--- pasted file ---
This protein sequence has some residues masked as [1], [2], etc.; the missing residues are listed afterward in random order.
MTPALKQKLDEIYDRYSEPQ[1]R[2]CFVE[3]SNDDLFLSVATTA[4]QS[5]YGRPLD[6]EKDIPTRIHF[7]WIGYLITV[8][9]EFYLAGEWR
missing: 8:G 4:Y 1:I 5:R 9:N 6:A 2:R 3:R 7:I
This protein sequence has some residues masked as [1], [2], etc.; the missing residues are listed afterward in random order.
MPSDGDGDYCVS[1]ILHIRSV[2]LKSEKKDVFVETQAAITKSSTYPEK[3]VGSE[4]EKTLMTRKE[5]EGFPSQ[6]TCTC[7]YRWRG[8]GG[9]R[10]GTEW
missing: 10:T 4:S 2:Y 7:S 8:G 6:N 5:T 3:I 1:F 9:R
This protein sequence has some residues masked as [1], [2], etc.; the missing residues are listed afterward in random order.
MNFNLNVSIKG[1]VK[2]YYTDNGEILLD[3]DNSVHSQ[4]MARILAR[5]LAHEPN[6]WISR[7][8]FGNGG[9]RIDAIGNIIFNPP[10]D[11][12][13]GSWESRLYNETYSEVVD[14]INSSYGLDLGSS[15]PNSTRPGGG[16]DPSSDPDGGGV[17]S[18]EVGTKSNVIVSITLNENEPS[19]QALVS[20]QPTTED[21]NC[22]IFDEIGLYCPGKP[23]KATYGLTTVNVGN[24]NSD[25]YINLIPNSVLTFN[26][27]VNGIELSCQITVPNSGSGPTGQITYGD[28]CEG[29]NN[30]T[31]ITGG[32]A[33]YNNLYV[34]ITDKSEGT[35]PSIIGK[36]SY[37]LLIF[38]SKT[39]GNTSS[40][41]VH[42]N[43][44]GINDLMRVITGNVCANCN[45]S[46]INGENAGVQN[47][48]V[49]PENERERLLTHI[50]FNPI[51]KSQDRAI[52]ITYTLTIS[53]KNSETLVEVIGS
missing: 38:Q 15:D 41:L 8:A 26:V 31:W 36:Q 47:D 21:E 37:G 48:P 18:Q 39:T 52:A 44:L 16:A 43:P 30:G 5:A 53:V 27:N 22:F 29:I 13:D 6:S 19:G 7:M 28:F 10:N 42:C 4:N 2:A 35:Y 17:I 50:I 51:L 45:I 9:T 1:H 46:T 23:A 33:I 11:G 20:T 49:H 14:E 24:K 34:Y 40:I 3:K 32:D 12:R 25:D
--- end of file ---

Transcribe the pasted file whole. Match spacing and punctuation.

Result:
This protein sequence has some residues masked as [1], [2], etc.; the missing residues are listed afterward in random order.
MTPALKQKLDEIYDRYSEPQ[1]R[2]CFVE[3]SNDDLFLSVATTA[4]QS[5]YGRPLD[6]EKDIPTRIHF[7]WIGYLITV[8][9]EFYLAGEWR
missing: 8:G 4:Y 1:I 5:R 9:N 6:A 2:R 3:R 7:I
This protein sequence has some residues masked as [1], [2], etc.; the missing residues are listed afterward in random order.
MPSDGDGDYCVS[1]ILHIRSV[2]LKSEKKDVFVETQAAITKSSTYPEK[3]VGSE[4]EKTLMTRKE[5]EGFPSQ[6]TCTC[7]YRWRG[8]GG[9]R[10]GTEW
missing: 10:T 4:S 2:Y 7:S 8:G 6:N 5:T 3:I 1:F 9:R
This protein sequence has some residues masked as [1], [2], etc.; the missing residues are listed afterward in random order.
MNFNLNVSIKG[1]VK[2]YYTDNGEILLD[3]DNSVHSQ[4]MARILAR[5]LAHEPN[6]WISR[7][8]FGNGG[9]RIDAIGNIIFNPP[10]D[11][12][13]GSWESRLYNETYSEVVD[14]INSSYGLDLGSS[15]PNSTRPGGG[16]DPSSDPDGGGV[17]S[18]EVGTKSNVIVSITLNENEPS[19]QALVS[20]QPTTED[21]NC[22]IFDEIGLYCPGKP[23]KATYGLTTVNVGN[24]NSD[25]YINLIPNSVLTFN[26][27]VNGIELSCQITVPNSGSGPTGQITYGD[28]CEG[29]NN[30]T[31]ITGG[32]A[33]YNNLYV[34]ITDKSEGT[35]PSIIGK[36]SY[37]LLIF[38]SKT[39]GNTSS[40][41]VH[42]N[43][44]GINDLMRVITGNVCANCN[45]S[46]INGENAGVQN[47][48]V[49]PENERERLLTHI[50]FNPI[51]KSQDRAI[52]ITYTLTIS[53]KNSETLVEVIGS
missing: 38:Q 15:D 41:L 8:A 26:V 31:W 36:Q 47:D 21:E 37:G 48:P 18:Q 39:T 52:A 44:L 16:A 43:P 30:G 5:A 53:V 27:N 22:F 29:I 13:D 6:S 19:G 7:M 28:F 10:N 42:C 4:N 2:A 35:Y 17:I 50:I 51:L 45:I 9:T 1:H 46:T 23:A 33:I 11:G 20:T 49:H 14:E 24:K 34:Y 40:I 3:K 32:D 12:R 25:D